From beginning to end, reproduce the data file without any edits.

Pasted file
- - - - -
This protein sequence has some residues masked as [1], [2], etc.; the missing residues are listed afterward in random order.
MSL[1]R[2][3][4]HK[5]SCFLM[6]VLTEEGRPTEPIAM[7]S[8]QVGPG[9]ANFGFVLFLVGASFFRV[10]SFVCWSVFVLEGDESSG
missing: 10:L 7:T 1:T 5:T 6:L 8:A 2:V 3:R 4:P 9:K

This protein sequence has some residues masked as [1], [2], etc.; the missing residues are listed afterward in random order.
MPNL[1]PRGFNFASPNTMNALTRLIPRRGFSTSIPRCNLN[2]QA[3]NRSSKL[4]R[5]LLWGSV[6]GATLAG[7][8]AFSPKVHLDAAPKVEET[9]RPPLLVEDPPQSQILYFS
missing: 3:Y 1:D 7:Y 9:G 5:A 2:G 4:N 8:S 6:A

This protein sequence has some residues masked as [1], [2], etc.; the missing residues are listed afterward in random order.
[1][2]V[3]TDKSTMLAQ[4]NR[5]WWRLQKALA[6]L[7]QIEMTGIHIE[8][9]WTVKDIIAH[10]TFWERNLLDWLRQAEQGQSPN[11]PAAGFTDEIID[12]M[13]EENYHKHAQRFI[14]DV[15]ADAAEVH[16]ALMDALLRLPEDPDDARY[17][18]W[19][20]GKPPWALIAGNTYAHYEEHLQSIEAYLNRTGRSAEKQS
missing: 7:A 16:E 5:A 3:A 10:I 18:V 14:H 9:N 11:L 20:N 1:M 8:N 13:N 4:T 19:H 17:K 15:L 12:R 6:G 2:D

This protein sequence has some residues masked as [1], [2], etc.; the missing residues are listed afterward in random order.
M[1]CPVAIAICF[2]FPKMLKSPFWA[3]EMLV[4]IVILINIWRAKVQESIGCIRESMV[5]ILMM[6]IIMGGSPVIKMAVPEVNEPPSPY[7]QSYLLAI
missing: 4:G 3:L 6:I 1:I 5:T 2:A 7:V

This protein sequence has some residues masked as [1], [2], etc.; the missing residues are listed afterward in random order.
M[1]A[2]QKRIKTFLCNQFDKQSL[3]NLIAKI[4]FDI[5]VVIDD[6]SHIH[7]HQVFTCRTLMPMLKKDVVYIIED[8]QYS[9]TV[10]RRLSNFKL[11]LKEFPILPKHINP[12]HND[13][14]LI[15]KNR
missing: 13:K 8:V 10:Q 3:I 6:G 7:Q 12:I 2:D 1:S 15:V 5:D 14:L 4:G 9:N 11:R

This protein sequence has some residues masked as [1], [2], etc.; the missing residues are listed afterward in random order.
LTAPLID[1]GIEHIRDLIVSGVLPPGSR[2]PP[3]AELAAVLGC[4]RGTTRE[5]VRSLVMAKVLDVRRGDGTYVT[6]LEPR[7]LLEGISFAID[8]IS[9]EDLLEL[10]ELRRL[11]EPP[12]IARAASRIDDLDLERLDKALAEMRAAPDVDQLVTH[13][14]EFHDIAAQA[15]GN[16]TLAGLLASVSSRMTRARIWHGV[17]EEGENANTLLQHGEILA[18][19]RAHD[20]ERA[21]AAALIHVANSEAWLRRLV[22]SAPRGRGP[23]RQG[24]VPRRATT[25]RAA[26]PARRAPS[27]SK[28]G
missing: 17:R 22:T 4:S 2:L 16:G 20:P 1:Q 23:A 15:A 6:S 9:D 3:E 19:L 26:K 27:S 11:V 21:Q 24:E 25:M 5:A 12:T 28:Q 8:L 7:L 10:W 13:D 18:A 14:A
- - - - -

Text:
This protein sequence has some residues masked as [1], [2], etc.; the missing residues are listed afterward in random order.
MSL[1]R[2][3][4]HK[5]SCFLM[6]VLTEEGRPTEPIAM[7]S[8]QVGPG[9]ANFGFVLFLVGASFFRV[10]SFVCWSVFVLEGDESSG
missing: 10:L 7:T 1:T 5:T 6:L 8:A 2:V 3:R 4:P 9:K

This protein sequence has some residues masked as [1], [2], etc.; the missing residues are listed afterward in random order.
MPNL[1]PRGFNFASPNTMNALTRLIPRRGFSTSIPRCNLN[2]QA[3]NRSSKL[4]R[5]LLWGSV[6]GATLAG[7][8]AFSPKVHLDAAPKVEET[9]RPPLLVEDPPQSQILYFS
missing: 3:Y 1:D 7:Y 9:G 5:A 2:G 4:N 8:S 6:A

This protein sequence has some residues masked as [1], [2], etc.; the missing residues are listed afterward in random order.
[1][2]V[3]TDKSTMLAQ[4]NR[5]WWRLQKALA[6]L[7]QIEMTGIHIE[8][9]WTVKDIIAH[10]TFWERNLLDWLRQAEQGQSPN[11]PAAGFTDEIID[12]M[13]EENYHKHAQRFI[14]DV[15]ADAAEVH[16]ALMDALLRLPEDPDDARY[17][18]W[19][20]GKPPWALIAGNTYAHYEEHLQSIEAYLNRTGRSAEKQS
missing: 7:A 16:E 5:A 3:A 10:I 18:V 14:H 9:N 11:L 20:N 1:M 8:N 13:N 4:T 19:H 17:K 15:L 12:R 6:G 2:D

This protein sequence has some residues masked as [1], [2], etc.; the missing residues are listed afterward in random order.
M[1]CPVAIAICF[2]FPKMLKSPFWA[3]EMLV[4]IVILINIWRAKVQESIGCIRESMV[5]ILMM[6]IIMGGSPVIKMAVPEVNEPPSPY[7]QSYLLAI
missing: 4:G 3:L 6:I 1:I 5:T 2:A 7:V

This protein sequence has some residues masked as [1], [2], etc.; the missing residues are listed afterward in random order.
M[1]A[2]QKRIKTFLCNQFDKQSL[3]NLIAKI[4]FDI[5]VVIDD[6]SHIH[7]HQVFTCRTLMPMLKKDVVYIIED[8]QYS[9]TV[10]RRLSNFKL[11]LKEFPILPKHINP[12]HND[13][14]LI[15]KNR
missing: 13:K 8:V 10:Q 3:I 6:G 7:Q 12:I 2:D 1:S 15:V 5:D 14:L 4:G 9:N 11:R

This protein sequence has some residues masked as [1], [2], etc.; the missing residues are listed afterward in random order.
LTAPLID[1]GIEHIRDLIVSGVLPPGSR[2]PP[3]AELAAVLGC[4]RGTTRE[5]VRSLVMAKVLDVRRGDGTYVT[6]LEPR[7]LLEGISFAID[8]IS[9]EDLLEL[10]ELRRL[11]EPP[12]IARAASRIDDLDLERLDKALAEMRAAPDVDQLVTH[13][14]EFHDIAAQA[15]GN[16]TLAGLLASVSSRMTRARIWHGV[17]EEGENANTLLQHGEILA[18][19]RAHD[20]ERA[21]AAALIHVANSEAWLRRLV[22]SAPRGRGP[23]RQG[24]VPRRATT[25]RAA[26]PARRAPS[27]SK[28]G
missing: 17:R 22:T 4:S 2:L 16:G 20:P 1:Q 23:A 15:A 6:S 9:D 3:E 19:L 26:K 27:S 11:V 21:Q 24:E 25:M 5:A 12:T 28:Q 8:L 7:L 10:W 13:D 18:A 14:A